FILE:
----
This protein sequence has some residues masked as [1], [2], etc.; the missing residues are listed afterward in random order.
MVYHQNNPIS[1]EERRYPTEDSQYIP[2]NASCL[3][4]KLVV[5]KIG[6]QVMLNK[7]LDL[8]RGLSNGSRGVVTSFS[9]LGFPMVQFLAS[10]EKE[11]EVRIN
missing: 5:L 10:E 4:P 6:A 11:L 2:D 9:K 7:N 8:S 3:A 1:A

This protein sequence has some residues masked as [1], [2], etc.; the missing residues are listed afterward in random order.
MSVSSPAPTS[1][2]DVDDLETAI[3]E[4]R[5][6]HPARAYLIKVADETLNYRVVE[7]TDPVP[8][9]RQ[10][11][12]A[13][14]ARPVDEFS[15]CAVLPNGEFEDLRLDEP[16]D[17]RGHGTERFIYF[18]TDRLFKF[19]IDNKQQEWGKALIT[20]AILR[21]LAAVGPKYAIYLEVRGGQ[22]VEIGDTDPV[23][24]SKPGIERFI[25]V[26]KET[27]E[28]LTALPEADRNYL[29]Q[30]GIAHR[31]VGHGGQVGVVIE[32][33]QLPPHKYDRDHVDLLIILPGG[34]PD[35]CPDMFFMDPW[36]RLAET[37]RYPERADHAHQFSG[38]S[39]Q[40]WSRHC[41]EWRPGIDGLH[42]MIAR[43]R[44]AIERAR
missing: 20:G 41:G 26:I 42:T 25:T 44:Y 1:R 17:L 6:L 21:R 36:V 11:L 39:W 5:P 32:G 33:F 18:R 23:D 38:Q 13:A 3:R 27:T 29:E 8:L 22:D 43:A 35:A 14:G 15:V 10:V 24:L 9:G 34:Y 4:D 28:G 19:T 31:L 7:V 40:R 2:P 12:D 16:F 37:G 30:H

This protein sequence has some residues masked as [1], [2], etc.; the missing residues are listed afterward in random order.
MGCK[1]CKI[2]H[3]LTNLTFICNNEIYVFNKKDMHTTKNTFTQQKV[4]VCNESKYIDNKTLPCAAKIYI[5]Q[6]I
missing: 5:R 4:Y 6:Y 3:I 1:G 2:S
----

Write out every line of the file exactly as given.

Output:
This protein sequence has some residues masked as [1], [2], etc.; the missing residues are listed afterward in random order.
MVYHQNNPIS[1]EERRYPTEDSQYIP[2]NASCL[3][4]KLVV[5]KIG[6]QVMLNK[7]LDL[8]RGLSNGSRGVVTSFS[9]LGFPMVQFLAS[10]EKE[11]EVRIN
missing: 5:L 10:E 4:P 6:A 11:L 2:D 9:K 7:N 8:S 3:A 1:A

This protein sequence has some residues masked as [1], [2], etc.; the missing residues are listed afterward in random order.
MSVSSPAPTS[1][2]DVDDLETAI[3]E[4]R[5][6]HPARAYLIKVADETLNYRVVE[7]TDPVP[8][9]RQ[10][11][12]A[13][14]ARPVDEFS[15]CAVLPNGEFEDLRLDEP[16]D[17]RGHGTERFIYF[18]TDRLFKF[19]IDNKQQEWGKALIT[20]AILR[21]LAAVGPKYAIYLEVRGGQ[22]VEIGDTDPV[23][24]SKPGIERFI[25]V[26]KET[27]E[28]LTALPEADRNYL[29]Q[30]GIAHR[31]VGHGGQVGVVIE[32][33]QLPPHKYDRDHVDLLIILPGG[34]PD[35]CPDMFFMDPW[36]RLAET[37]RYPERADHAHQFSG[38]S[39]Q[40]WSRHC[41]EWRPGIDGLH[42]MIAR[43]R[44]AIERAR
missing: 20:G 41:G 26:I 42:T 25:T 44:Y 1:R 17:L 6:L 21:R 36:V 11:L 39:W 5:P 32:G 33:F 18:R 23:D 38:Q 13:A 3:R 27:T 29:E 8:L 22:D 43:A 35:A 14:G 15:V 10:V 24:L 9:G 34:Y 4:D 28:G 19:T 31:L 7:V 40:R 2:P 12:D 16:F 37:G 30:H

This protein sequence has some residues masked as [1], [2], etc.; the missing residues are listed afterward in random order.
MGCK[1]CKI[2]H[3]LTNLTFICNNEIYVFNKKDMHTTKNTFTQQKV[4]VCNESKYIDNKTLPCAAKIYI[5]Q[6]I
missing: 5:R 4:Y 6:Y 3:I 1:G 2:S